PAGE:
• Aidan Hutchinson - DE - Hutchinson was a Heisman Finalist in the year 2021 as a Defensive End. That really should tell you all you need to know. His 14 sacks this year were impressive, but his 73 total QB pressures on the season are other worldly. It’s worth nothing that 15 of those came against Ohio State and 8 of them came against Nebraska. Georgia tackles Warren McClendon and Jamaree Salyer are strong in pass protection, and I expect both of them to be able to hold their own no matter what side Hutchinson lines up on. They kept Will Anderson from breaking the game even when UGA was in obvious passing situations for basically the entire 2nd half. I expect UGA to use its trio of tight-ends to help out on the edge with Hutchinson at times, and it’s worth noting that Darnell Washington could switch positions tomorrow and become America’s most athletic tackle. Hutchinson is great, but he won’t do to Georgia what Georgia did to Clemson earlier this year and disrupt everything. He is very good against the run and it will be interesting to see how UGA decides to attack him on the ground. Michigan State had a lot of success using motion and H-Backs to stymie him in the run game. That’s something Todd Monken has done well historically.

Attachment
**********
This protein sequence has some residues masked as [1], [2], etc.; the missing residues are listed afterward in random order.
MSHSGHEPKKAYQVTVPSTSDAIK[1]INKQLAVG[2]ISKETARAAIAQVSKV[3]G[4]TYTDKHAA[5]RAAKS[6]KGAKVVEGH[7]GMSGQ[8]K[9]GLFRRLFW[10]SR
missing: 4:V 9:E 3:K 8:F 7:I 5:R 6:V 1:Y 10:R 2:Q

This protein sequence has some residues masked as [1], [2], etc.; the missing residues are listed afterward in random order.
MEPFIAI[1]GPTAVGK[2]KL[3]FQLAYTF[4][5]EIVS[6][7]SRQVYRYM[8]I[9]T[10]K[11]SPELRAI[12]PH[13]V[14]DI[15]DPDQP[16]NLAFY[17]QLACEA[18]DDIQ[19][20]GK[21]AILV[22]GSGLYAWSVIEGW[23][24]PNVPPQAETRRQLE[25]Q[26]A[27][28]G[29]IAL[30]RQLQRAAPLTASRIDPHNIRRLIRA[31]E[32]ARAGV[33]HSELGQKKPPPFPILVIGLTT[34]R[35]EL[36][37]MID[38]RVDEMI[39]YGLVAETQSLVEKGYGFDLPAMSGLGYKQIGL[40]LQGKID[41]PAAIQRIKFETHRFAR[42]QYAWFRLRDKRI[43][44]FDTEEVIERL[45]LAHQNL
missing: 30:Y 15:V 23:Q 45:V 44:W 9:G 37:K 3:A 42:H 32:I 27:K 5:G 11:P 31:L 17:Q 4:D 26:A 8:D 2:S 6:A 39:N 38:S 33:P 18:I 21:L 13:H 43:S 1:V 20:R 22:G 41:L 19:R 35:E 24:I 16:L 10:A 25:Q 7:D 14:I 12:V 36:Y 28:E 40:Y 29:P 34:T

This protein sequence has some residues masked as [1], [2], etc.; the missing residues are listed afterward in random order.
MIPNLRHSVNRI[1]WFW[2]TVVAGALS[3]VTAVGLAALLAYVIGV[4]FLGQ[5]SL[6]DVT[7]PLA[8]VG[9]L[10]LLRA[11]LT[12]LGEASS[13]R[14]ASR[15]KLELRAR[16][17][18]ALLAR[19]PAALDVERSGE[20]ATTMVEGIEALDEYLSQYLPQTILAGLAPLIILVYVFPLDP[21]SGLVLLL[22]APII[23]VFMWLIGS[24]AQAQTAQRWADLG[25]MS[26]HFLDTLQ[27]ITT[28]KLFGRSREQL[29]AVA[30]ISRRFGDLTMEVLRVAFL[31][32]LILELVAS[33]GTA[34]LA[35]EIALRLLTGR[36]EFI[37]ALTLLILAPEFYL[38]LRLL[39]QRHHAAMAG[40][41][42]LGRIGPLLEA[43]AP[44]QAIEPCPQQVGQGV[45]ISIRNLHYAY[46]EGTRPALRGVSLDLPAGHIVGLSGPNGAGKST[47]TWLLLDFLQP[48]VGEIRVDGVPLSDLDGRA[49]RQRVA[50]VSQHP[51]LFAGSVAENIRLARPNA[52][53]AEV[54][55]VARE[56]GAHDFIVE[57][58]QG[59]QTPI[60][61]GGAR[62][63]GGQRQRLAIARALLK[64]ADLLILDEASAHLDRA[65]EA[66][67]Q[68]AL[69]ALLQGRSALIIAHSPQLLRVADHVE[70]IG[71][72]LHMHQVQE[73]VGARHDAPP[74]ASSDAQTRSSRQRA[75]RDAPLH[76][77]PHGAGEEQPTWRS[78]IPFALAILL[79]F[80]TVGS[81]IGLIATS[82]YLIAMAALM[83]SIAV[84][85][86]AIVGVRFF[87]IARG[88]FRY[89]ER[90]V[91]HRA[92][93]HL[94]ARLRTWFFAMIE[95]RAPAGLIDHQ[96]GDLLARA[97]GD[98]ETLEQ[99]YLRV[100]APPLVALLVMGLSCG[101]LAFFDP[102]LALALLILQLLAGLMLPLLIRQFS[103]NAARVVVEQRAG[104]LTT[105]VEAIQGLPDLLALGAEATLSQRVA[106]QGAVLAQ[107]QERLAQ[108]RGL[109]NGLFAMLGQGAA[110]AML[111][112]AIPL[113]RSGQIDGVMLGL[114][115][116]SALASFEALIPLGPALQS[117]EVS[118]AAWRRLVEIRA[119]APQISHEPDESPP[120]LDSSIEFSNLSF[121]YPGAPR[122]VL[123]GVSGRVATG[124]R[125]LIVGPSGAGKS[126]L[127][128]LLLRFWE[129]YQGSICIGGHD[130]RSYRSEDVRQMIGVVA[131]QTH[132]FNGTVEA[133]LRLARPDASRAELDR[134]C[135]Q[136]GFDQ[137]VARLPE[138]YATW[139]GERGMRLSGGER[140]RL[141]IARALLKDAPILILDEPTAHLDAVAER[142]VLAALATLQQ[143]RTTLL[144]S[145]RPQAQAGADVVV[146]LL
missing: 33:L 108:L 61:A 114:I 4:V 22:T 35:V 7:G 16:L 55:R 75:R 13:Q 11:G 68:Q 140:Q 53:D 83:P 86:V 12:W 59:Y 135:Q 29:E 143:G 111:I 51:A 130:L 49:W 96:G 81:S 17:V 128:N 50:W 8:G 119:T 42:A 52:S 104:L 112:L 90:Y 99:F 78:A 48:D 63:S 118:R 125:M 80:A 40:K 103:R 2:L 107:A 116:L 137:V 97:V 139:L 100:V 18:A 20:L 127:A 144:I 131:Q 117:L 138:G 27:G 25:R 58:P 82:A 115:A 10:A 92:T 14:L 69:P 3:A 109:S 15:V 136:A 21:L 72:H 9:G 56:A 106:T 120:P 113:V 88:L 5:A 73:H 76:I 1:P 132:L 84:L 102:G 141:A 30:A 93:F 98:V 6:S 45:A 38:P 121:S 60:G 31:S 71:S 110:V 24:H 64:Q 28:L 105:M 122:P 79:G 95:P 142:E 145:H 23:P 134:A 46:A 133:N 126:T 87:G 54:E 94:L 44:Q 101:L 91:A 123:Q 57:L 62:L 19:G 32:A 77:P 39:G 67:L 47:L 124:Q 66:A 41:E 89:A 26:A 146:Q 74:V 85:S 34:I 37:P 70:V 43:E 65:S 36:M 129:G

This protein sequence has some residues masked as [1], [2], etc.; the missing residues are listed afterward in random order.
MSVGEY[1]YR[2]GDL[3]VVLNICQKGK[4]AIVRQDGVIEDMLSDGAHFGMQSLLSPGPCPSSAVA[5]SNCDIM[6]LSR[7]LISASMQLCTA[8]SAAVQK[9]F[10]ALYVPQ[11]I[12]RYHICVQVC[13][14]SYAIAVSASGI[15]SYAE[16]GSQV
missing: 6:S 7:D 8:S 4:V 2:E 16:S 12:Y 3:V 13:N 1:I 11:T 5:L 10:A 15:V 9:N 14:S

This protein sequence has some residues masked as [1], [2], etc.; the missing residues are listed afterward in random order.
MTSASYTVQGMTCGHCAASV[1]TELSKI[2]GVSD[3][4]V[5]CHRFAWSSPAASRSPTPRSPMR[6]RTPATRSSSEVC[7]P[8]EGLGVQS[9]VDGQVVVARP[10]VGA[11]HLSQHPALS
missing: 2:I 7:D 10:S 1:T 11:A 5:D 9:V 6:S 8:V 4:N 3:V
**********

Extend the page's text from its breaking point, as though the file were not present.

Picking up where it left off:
• David Ojabo - DE - Ojabo is the thing that makes Hutchinson an even bigger headache. If you put too many resources towards Hutchinson, you could leave someone exposed in a one-on-one situation with the speed rushing Ojabo. What Ojabo does best is get to the quarterback. He’s okay in the run game, but he can be washed out at times. When he comes around the edge and gets a shot at the quarterback, he arrives with bad intentions, and a missed pickup that results in him coming free can turn into a turnover very quickly. Where Hutchinson is an every down player, Ojabo is a guy that the staff prefers more so on passing downs. He’s played 508 snaps this year as opposed to 738 for Hutchinson. If UGA wants to keep Ojabo from blowing up its gameplan, it’s important they stay out of 3rd and longs and keep the Wolverines in run/pass conflict with unpredictable play calling, play-action passes, screens to the edge, and swing passes to the RB’s.